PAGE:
If I am right thy grace impart, Still in the right to stay, If I am wrong, oh! teach my heart To find the better way.”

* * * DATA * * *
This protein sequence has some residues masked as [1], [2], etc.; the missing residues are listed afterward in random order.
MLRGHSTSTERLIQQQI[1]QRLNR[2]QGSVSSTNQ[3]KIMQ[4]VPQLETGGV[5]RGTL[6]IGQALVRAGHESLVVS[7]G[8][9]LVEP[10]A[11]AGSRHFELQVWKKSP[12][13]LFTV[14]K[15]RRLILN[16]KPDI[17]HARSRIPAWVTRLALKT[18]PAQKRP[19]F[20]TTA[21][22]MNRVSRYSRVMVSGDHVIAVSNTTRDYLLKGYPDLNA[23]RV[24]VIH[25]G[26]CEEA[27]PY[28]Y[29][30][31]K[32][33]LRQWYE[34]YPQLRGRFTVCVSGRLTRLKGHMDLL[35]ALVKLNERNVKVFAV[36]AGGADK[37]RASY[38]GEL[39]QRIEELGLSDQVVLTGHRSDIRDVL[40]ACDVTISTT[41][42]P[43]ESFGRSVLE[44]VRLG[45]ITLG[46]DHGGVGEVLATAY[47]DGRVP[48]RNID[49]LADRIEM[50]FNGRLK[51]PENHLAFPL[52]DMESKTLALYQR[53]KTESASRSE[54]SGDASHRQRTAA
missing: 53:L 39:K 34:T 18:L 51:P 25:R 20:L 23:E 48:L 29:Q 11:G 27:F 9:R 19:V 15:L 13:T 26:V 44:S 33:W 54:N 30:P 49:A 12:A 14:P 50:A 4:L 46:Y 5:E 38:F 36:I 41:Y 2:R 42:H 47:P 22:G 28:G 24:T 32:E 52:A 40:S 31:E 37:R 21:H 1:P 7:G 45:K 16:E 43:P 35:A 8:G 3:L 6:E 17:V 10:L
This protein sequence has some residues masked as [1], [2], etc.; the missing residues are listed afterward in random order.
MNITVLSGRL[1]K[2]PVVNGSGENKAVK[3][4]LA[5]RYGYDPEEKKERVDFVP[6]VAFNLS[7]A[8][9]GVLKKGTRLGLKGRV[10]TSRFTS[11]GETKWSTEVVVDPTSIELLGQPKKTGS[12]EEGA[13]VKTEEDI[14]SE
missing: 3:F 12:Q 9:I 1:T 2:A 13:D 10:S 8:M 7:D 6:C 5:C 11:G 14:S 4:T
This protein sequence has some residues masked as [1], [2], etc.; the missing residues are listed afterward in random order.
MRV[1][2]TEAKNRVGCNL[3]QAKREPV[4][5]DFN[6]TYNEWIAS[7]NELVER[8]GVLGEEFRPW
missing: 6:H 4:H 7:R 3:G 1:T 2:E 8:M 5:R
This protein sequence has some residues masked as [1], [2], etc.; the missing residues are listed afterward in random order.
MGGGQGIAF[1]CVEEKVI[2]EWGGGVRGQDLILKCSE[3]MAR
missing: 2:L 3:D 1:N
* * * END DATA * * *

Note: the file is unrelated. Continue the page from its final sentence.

Calmed and strengthened by this uplifting of her soul to the throne of grace—this feeling of God’s protecting power, she returned to the family circle, and yielding to the entreaties of Mrs. Murray, resumed her former intercourse with her son. *. *. *. * On Charles Lovel’s first arrival, the extravagant joy and affection exhibitied by his mother—the genuine affection and cordial warmth evinced by her husband, could not fail of impressing the mind of Mary with the most favourable of opinion of their new inmate. The pallidness and emaciation of his appearance, the deep dejection of his spirits, awakened a tender and generous compassion, which, independently of the express desires of her husband, prompted her to receive the stranger with the most marked kindness, and